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Archives of Sexual Behavior

, Volume 48, Issue 8, pp 2291–2303 | Cite as

Sexual Media and Sexual Quality: Aims, Distinctions, and Reflexivity—Response to Commentaries

  • Nathan D. LeonhardtEmail author
  • Travis J. Spencer
  • Mark H. Butler
  • Alex C. Theobald
Commentary

Introduction

Three years ago, we noticed a chasm of opinions surrounding sexual media use and set out to reconcile inconsistent research findings. We started with a simple idea: sexual media might be congruent with pursuing short-term sexual quality and incongruent with pursuing long-term sexual quality. While this simple idea remains a core tenant of our Target Article (Leonhardt, Spencer, Butler, & Theobald, 2018), the complexities of this assertion seem to mount with each rereading of the paper. Based upon constant dialogue within our team, feedback from colleagues, and reviewers’ helpful comments, we have strived to address the complexities of this subject, particularly as research continues to come forward suggesting a multiplicity of moderators and confounds.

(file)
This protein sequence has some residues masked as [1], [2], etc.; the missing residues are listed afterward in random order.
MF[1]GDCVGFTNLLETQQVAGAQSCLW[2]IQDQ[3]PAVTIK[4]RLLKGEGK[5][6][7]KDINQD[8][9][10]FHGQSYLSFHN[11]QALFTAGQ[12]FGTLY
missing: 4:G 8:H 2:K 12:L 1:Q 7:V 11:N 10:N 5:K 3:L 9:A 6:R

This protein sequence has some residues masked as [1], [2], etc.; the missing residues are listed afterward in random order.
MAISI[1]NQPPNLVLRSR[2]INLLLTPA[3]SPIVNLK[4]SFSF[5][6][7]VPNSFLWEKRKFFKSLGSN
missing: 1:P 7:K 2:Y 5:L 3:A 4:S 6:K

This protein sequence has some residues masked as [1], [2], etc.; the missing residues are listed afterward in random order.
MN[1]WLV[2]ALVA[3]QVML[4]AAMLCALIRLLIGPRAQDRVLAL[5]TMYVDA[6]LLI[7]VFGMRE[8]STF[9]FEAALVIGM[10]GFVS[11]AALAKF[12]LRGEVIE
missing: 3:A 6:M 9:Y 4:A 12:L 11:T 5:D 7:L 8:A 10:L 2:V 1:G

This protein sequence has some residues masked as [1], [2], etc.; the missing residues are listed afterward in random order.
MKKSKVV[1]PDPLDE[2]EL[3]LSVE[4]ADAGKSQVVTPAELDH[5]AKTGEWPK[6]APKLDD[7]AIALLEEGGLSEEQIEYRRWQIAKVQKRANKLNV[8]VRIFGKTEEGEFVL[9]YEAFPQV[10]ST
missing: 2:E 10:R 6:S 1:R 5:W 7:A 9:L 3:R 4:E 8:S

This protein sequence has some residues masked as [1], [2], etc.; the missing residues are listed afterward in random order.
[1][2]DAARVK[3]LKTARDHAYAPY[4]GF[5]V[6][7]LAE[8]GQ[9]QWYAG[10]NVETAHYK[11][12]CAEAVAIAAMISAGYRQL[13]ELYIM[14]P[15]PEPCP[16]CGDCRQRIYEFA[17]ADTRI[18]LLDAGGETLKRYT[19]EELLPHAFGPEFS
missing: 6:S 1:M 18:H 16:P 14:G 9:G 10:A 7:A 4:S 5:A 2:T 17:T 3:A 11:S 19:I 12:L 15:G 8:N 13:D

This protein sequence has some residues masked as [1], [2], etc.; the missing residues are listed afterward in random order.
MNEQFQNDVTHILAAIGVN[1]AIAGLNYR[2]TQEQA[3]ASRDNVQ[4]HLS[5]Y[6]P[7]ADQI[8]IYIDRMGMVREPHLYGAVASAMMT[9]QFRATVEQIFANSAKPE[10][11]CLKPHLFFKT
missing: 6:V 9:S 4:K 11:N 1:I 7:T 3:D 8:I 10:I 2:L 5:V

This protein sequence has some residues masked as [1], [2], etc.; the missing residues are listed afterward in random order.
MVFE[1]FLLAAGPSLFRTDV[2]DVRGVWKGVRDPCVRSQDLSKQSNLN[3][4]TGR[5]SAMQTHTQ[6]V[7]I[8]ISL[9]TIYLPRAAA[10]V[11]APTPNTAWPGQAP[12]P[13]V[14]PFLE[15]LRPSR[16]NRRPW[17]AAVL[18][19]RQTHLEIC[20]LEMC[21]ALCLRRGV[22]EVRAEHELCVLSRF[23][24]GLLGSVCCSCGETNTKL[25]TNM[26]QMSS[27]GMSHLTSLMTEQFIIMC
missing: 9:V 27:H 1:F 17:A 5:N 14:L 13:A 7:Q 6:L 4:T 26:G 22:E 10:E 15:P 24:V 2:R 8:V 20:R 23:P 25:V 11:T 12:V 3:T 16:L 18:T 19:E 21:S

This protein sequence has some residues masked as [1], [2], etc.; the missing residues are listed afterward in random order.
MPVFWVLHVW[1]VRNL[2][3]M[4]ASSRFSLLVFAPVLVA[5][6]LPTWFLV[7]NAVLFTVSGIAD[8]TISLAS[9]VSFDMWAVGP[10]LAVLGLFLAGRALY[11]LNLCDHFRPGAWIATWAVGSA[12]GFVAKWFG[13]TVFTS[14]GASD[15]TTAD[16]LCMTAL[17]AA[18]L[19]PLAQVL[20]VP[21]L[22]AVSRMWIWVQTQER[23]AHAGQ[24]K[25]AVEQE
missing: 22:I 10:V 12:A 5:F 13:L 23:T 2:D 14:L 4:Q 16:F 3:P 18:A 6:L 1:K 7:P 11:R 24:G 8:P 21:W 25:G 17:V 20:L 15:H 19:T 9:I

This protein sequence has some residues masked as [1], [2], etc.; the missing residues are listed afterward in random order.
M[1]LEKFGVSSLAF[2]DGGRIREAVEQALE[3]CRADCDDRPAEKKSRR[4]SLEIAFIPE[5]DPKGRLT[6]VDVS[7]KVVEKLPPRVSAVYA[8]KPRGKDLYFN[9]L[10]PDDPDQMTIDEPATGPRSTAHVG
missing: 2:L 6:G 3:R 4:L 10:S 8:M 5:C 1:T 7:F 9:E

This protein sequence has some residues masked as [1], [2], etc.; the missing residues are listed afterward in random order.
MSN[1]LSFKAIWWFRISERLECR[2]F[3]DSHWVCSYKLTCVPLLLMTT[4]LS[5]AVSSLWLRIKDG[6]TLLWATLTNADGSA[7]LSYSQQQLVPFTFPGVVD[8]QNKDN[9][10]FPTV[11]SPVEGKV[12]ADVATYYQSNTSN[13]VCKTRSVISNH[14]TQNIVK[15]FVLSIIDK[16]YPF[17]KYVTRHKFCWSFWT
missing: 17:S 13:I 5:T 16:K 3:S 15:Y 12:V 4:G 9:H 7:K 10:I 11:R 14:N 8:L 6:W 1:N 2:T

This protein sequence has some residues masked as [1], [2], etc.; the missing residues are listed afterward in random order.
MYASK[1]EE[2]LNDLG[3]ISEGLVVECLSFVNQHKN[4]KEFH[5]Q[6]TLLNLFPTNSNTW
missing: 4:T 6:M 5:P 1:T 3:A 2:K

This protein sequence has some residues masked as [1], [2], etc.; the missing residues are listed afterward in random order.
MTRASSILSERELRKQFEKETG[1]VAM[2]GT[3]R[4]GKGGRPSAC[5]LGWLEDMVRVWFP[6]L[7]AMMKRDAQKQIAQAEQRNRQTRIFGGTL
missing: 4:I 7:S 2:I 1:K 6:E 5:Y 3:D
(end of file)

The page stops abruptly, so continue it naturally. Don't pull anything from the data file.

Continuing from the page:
We sincerely thank all the commentators of diverse backgrounds for their insightful and helpful perspectives that elevate dialogue on this controversial subject (Douglas & Moore-Keish, 2019; Kohut & Campbell, 2019; Ley, 2019...

Notes

Compliance with Ethical Standards

Conflicts of interest

All the authors declare that they have no conflict of interest.

Human and Animal Rights

Our response did not include data from human participants and/or animals.

Informed Consent

We do not have anything to report on ethics or informed consent.

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Copyright information

© Springer Science+Business Media, LLC, part of Springer Nature 2019

Authors and Affiliations

  1. 1.Department of PsychologyUniversity of TorontoTorontoCanada
  2. 2.Marriage and Family Therapy, Utah State UniversityLoganUSA
  3. 3.School of Family LifeBrigham Young UniversityProvoUSA
  4. 4.Marriage and Family Therapy, Texas Tech UniversityLubbockUSA

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